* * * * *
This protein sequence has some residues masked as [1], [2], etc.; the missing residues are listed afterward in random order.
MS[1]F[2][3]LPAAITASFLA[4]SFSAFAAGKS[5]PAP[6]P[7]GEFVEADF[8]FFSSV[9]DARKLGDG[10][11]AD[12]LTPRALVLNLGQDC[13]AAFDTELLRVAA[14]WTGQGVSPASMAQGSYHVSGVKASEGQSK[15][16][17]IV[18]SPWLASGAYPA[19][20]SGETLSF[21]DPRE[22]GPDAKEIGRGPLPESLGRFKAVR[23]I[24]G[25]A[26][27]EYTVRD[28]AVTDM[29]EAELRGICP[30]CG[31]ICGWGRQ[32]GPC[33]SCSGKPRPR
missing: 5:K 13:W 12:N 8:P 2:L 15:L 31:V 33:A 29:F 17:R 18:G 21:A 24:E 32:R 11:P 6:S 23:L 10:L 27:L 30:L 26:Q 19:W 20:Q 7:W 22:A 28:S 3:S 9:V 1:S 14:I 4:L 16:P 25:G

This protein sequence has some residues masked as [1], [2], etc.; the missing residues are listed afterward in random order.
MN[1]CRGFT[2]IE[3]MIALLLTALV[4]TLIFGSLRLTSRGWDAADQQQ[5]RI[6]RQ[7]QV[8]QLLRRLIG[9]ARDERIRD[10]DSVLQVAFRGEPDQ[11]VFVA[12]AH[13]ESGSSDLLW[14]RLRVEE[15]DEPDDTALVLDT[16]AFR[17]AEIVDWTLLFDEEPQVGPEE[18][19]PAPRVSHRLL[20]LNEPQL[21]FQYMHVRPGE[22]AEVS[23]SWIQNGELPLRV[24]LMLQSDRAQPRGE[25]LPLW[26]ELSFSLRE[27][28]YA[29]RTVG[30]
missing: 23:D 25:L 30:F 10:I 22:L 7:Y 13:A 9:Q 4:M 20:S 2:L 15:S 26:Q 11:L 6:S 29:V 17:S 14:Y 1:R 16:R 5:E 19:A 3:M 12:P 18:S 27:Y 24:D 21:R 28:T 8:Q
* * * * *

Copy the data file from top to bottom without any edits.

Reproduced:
This protein sequence has some residues masked as [1], [2], etc.; the missing residues are listed afterward in random order.
MS[1]F[2][3]LPAAITASFLA[4]SFSAFAAGKS[5]PAP[6]P[7]GEFVEADF[8]FFSSV[9]DARKLGDG[10][11]AD[12]LTPRALVLNLGQDC[13]AAFDTELLRVAA[14]WTGQGVSPASMAQGSYHVSGVKASEGQSK[15][16][17]IV[18]SPWLASGAYPA[19][20]SGETLSF[21]DPRE[22]GPDAKEIGRGPLPESLGRFKAVR[23]I[24]G[25]A[26][27]EYTVRD[28]AVTDM[29]EAELRGICP[30]CG[31]ICGWGRQ[32]GPC[33]SCSGKPRPR
missing: 5:K 13:W 12:N 8:P 2:L 15:L 31:V 33:A 29:F 17:R 18:G 21:A 24:E 32:R 11:P 6:S 23:L 10:L 27:L 30:L 26:Q 19:W 20:Q 7:W 22:A 28:S 3:S 9:V 1:S 14:I 4:L 16:P 25:G

This protein sequence has some residues masked as [1], [2], etc.; the missing residues are listed afterward in random order.
MN[1]CRGFT[2]IE[3]MIALLLTALV[4]TLIFGSLRLTSRGWDAADQQQ[5]RI[6]RQ[7]QV[8]QLLRRLIG[9]ARDERIRD[10]DSVLQVAFRGEPDQ[11]VFVA[12]AH[13]ESGSSDLLW[14]RLRVEE[15]DEPDDTALVLDT[16]AFR[17]AEIVDWTLLFDEEPQVGPEE[18][19]PAPRVSHRLL[20]LNEPQL[21]FQYMHVRPGE[22]AEVS[23]SWIQNGELPLRV[24]LMLQSDRAQPRGE[25]LPLW[26]ELSFSLRE[27][28]YA[29]RTVG[30]
missing: 23:D 25:L 30:F 10:I 22:L 7:Y 13:A 9:Q 4:M 20:S 2:L 15:S 26:Q 11:L 6:S 29:V 17:S 14:Y 1:R 16:R 5:E 19:A 3:M 12:P 18:S 27:Y 24:D 21:R 28:T 8:Q